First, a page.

Mount Merapi in Indonesia spewed another searing cloud of ash down its slopes on Sunday, prompting panic and chaos among thousands of villagers who had taken advantage of a lull in activity to rush home and check on their livestock.

The new eruption came as rescuers hundreds of kilometres away finally were able to resume food deliveries and evacuate injured victims of a tsunami triggered by a 7.7—magnitude earthquake near a chain of remote islands off western Sumatra. The number of people killed in the twin catastrophes climbed to almost 500 on Sunday.

Sirens blared, and people jumped into rivers trying to escape Mount Merapi’s latest fury, while others sprinted down the mountain or sped off in cars and trucks, local disaster official Rusdiyanto said.

It wasn’t clear if there were any new casualties on Sunday, though an official said the ash cloud was not near populated areas. The volcano has killed 38 people since Tuesday.

The notoriously unpredictable mountain had been mostly quiet on Sunday after letting out its most powerful eruption of the week on Saturday. Despite warnings from officials, thousands of the more than 53,000 people who had been evacuated from the danger zone rushed back Sunday morning to check on their livestock high up on the scorched slopes.

“My farm has been destroyed by volcanic debris and thick dust. ... All I have left now are my cows and goats,” said Subarkah, who lives less than two miles (three kilometers) from the peak. “I have to find grass and bring it up to them, otherwise they’ll die.”

Since the eruptions began on Tuesday, officials have struggled to keep villagers off the slopes of Merapi, which means Fire Mountain. More than 2,000 troops had to be called in Saturday to force men, women and children to leave.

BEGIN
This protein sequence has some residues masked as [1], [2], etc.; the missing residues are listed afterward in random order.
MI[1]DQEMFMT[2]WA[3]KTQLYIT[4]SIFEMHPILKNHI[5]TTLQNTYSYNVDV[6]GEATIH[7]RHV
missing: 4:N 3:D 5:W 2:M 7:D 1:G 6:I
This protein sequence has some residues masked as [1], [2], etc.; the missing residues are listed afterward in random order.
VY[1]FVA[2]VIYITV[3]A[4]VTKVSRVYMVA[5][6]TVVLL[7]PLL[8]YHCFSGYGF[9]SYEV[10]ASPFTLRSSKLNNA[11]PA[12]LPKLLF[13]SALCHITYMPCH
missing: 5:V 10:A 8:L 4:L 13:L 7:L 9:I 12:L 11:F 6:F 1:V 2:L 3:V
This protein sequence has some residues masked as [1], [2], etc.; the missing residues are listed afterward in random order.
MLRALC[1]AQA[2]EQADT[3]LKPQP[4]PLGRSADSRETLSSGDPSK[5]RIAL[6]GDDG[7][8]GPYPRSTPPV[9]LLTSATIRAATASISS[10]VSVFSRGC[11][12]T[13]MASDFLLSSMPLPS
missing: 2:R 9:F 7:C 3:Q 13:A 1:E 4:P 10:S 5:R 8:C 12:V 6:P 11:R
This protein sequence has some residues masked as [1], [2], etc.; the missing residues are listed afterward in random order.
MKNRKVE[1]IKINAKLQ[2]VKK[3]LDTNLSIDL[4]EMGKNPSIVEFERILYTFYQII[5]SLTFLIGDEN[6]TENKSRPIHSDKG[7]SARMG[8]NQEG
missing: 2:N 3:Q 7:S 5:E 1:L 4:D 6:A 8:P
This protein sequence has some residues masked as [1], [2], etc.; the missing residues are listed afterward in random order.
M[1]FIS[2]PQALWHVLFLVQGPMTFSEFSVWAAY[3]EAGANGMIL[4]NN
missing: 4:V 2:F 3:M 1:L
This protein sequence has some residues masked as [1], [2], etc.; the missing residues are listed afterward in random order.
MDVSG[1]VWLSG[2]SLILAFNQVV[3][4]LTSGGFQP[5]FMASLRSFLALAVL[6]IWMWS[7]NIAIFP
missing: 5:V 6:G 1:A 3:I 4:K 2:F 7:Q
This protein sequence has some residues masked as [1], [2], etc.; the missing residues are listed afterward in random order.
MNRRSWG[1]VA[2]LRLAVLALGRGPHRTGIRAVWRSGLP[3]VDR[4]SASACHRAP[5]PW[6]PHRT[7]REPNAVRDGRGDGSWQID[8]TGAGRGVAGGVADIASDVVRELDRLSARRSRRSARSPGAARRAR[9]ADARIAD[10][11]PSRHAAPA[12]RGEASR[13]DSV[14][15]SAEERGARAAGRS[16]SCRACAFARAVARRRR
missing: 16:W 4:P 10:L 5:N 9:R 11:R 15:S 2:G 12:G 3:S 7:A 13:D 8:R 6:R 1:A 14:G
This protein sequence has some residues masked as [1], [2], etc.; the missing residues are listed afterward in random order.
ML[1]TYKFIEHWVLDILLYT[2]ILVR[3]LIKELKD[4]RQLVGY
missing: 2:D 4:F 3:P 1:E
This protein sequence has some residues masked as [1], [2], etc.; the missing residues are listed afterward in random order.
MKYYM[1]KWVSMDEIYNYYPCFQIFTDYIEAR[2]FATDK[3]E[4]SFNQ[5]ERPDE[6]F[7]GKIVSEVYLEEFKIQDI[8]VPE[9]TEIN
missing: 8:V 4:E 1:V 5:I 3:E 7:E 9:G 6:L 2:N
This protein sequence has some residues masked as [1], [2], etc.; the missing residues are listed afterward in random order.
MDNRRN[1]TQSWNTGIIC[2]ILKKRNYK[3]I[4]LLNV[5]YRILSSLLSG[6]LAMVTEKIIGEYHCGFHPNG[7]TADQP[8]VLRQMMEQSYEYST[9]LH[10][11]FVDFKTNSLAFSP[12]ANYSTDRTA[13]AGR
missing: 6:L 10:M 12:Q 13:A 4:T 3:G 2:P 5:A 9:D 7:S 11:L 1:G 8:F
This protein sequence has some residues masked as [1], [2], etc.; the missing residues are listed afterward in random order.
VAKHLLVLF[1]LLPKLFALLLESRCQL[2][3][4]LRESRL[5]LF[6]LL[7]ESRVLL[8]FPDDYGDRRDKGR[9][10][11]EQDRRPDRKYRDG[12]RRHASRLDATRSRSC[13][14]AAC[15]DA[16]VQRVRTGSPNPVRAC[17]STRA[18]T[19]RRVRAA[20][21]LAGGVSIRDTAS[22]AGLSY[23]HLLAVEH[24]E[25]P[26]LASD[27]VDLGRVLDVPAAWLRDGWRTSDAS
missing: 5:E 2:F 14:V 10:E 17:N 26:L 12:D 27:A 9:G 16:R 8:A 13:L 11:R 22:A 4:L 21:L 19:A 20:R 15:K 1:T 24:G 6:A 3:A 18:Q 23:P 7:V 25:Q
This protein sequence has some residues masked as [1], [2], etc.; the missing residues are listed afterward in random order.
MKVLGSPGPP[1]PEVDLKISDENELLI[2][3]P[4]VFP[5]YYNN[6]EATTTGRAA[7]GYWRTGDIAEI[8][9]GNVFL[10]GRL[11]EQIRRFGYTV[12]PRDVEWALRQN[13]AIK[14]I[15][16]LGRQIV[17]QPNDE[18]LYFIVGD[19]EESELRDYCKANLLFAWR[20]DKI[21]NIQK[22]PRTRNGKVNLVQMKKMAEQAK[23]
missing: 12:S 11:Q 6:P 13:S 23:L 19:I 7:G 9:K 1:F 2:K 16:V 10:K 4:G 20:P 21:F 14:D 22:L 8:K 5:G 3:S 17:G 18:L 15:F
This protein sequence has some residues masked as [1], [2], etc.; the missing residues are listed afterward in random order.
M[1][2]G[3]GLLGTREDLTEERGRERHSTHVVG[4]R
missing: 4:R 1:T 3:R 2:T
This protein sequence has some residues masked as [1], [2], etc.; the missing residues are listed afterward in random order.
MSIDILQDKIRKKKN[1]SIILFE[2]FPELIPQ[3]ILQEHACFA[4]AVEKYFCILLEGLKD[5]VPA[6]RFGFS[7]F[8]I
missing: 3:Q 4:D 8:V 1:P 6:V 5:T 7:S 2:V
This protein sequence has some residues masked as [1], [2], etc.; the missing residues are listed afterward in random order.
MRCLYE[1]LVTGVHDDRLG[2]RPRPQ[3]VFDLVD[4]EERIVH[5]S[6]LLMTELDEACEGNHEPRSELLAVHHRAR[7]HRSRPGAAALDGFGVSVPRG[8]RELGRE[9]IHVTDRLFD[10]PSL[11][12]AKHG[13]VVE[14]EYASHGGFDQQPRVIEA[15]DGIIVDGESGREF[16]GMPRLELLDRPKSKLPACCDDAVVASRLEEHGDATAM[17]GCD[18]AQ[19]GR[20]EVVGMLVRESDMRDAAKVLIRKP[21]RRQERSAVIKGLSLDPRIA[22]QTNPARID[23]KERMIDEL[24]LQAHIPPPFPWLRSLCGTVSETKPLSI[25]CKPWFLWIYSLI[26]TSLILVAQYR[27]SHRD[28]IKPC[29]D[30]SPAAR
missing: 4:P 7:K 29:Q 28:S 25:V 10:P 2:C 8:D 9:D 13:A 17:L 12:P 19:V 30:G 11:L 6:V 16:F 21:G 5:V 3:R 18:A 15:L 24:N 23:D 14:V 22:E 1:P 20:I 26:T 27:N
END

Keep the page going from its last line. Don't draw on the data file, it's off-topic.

The airport in Solo, 25 miles (40 kilometers) east of Merapi, was forced to close Sunday for at least an hour due to volcanic dust that fell like rain, said Bambang Ervan, a spokesman for the transportation ministry.

National airline Garuda Indonesia also rerouted flights from Yogyakarta because of concerns that volcanic dust from Merapi, 30 kilometers to the north, would damage plane engines, airline spokesman Pujobroto said.

The 46-minute eruption on Sunday shot dust about two kilometers into the air and a cloud of hot ash a kilometre down Merapi’s eastern and southern slopes, said Surono, chief of the Center for Volcanology and Geological Hazard Mitigation.

“There should be no casualties from the new eruption because the flow of hot ash is lower and far from populated areas,” Mr Surono said.

He said heavy rain on Sunday increased the danger of another larger eruption because water falling into the fiery crater can create sudden vapour pressure in the lava dome, he said.

In the last century, more than 1,400 people have been killed by Merapi, one of the world’s most active volcanos. Since Saturday’s large eruption, the volcano has had 63 lava bursts and nine small gas emissions, said Mr Subandrio, an official with the volcano’s monitoring agency. “The trend seems to be that the volcanic activity is increasing,” he said.

Indonesia, a vast island nation of 235 million people, straddles a series of fault lines and volcanoes known as the Pacific “Ring of Fire” and is prone to earthquakes and volcanic eruptions. The fault that ruptured Monday, running the length of the west coast of Sumatra island, also caused the 9.1- magnitude quake that unleashed a monster tsunami around the Indian Ocean in 2004, killing 230,000 people in a dozen countries.

Earlier on Sunday, Indonesian rescue workers were combing through hamlets on Mount Merapi’s slopes to forcibly evacuate residents who defied an evacuation order. Rescue teams of soldiers, police and volunteers were looking for more residents at four hamlets of Merapi’s southern slopes, one of the most dangerous areas.

The state-run Antara quoted a village chief named Bejo as saying that residents of the four hamlets would be evacuated to safety. “If there are still some residents staying at home, we will appeal them to immediately get into the evacuation vehicle. If they resist leaving then we force them,” said Bejo, who like many Indonesians uses only by one name.

There were reportedly several residents who defied the evacuation order, fearing for the security of their property.

The 2,968-metre volcano is located about 500 kilometres south-east of Jakarta. It’s most deadly eruption on record occurred in 1930 when 1,370 people were killed. At least 66 people were killed in a 1994 eruption and two people were killed in 2006.

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